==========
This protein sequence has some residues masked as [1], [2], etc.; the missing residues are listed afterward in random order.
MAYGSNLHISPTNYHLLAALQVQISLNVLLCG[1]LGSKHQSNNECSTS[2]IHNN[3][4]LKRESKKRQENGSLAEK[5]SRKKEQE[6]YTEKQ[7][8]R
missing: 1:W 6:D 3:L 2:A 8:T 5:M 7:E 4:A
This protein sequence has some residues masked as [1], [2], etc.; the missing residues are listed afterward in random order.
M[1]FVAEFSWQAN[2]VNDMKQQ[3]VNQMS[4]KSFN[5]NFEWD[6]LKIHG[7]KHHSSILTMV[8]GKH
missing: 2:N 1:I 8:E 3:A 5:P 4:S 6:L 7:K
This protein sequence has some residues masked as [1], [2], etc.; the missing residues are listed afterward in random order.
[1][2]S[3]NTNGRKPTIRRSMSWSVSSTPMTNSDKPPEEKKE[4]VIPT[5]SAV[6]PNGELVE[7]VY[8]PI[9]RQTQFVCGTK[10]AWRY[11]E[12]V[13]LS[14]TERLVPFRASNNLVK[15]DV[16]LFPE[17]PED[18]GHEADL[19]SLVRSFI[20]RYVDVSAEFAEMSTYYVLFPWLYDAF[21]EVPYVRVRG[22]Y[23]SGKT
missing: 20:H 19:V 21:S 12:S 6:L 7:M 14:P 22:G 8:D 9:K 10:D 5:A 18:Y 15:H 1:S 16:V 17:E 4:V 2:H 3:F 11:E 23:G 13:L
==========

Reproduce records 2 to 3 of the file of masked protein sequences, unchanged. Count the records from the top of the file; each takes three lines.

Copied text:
This protein sequence has some residues masked as [1], [2], etc.; the missing residues are listed afterward in random order.
M[1]FVAEFSWQAN[2]VNDMKQQ[3]VNQMS[4]KSFN[5]NFEWD[6]LKIHG[7]KHHSSILTMV[8]GKH
missing: 2:N 1:I 8:E 3:A 5:P 4:S 6:L 7:K
This protein sequence has some residues masked as [1], [2], etc.; the missing residues are listed afterward in random order.
[1][2]S[3]NTNGRKPTIRRSMSWSVSSTPMTNSDKPPEEKKE[4]VIPT[5]SAV[6]PNGELVE[7]VY[8]PI[9]RQTQFVCGTK[10]AWRY[11]E[12]V[13]LS[14]TERLVPFRASNNLVK[15]DV[16]LFPE[17]PED[18]GHEADL[19]SLVRSFI[20]RYVDVSAEFAEMSTYYVLFPWLYDAF[21]EVPYVRVRG[22]Y[23]SGKT
missing: 20:H 19:V 21:S 12:S 6:L 7:M 14:P 22:G 8:D 9:K 10:D 5:A 18:Y 15:H 1:S 16:V 17:E 4:V 2:H 3:F 11:E 23:G 13:L